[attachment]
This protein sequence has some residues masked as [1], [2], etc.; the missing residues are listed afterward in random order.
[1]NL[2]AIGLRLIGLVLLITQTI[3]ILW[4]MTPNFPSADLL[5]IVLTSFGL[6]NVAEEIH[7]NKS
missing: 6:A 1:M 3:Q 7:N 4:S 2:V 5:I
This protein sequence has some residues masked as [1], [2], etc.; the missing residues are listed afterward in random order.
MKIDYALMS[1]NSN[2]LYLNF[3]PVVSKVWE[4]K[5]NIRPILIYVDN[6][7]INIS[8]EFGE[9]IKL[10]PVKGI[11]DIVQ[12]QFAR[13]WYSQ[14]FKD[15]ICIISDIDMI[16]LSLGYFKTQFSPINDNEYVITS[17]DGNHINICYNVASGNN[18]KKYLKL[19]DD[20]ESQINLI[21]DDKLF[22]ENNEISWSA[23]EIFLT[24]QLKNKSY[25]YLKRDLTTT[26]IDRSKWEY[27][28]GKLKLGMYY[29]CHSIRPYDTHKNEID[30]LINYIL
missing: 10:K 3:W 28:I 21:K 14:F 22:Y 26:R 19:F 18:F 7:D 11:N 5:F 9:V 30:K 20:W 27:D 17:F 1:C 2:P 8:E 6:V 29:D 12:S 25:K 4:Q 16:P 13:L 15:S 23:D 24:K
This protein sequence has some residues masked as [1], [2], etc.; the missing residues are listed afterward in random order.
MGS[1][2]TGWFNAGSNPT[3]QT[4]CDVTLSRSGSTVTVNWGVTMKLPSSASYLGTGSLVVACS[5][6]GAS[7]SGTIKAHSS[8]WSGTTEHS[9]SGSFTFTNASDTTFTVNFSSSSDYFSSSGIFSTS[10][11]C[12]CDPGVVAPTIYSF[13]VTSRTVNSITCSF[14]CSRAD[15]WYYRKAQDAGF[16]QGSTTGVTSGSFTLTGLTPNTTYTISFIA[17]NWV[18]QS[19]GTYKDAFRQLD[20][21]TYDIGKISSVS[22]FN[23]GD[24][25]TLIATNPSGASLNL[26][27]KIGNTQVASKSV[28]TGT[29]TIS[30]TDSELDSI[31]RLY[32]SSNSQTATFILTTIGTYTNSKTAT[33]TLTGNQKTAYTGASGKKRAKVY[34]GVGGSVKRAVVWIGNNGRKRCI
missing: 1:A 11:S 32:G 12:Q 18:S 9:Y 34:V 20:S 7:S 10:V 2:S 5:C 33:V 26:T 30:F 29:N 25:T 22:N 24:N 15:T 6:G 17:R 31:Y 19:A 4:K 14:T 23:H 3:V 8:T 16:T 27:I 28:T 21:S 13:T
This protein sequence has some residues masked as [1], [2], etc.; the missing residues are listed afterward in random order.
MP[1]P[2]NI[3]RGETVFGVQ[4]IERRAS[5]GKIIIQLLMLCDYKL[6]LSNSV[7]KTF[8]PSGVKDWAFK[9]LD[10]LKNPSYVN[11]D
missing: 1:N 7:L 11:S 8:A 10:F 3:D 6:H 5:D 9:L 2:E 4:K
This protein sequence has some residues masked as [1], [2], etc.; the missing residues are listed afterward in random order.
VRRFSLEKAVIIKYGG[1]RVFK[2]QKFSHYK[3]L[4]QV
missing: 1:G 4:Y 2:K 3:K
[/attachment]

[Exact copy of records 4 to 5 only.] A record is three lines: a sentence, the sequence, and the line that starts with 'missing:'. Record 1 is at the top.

This protein sequence has some residues masked as [1], [2], etc.; the missing residues are listed afterward in random order.
MP[1]P[2]NI[3]RGETVFGVQ[4]IERRAS[5]GKIIIQLLMLCDYKL[6]LSNSV[7]KTF[8]PSGVKDWAFK[9]LD[10]LKNPSYVN[11]D
missing: 1:N 7:L 11:S 8:A 10:F 3:D 6:H 5:D 9:L 2:E 4:K
This protein sequence has some residues masked as [1], [2], etc.; the missing residues are listed afterward in random order.
VRRFSLEKAVIIKYGG[1]RVFK[2]QKFSHYK[3]L[4]QV
missing: 1:G 4:Y 2:K 3:K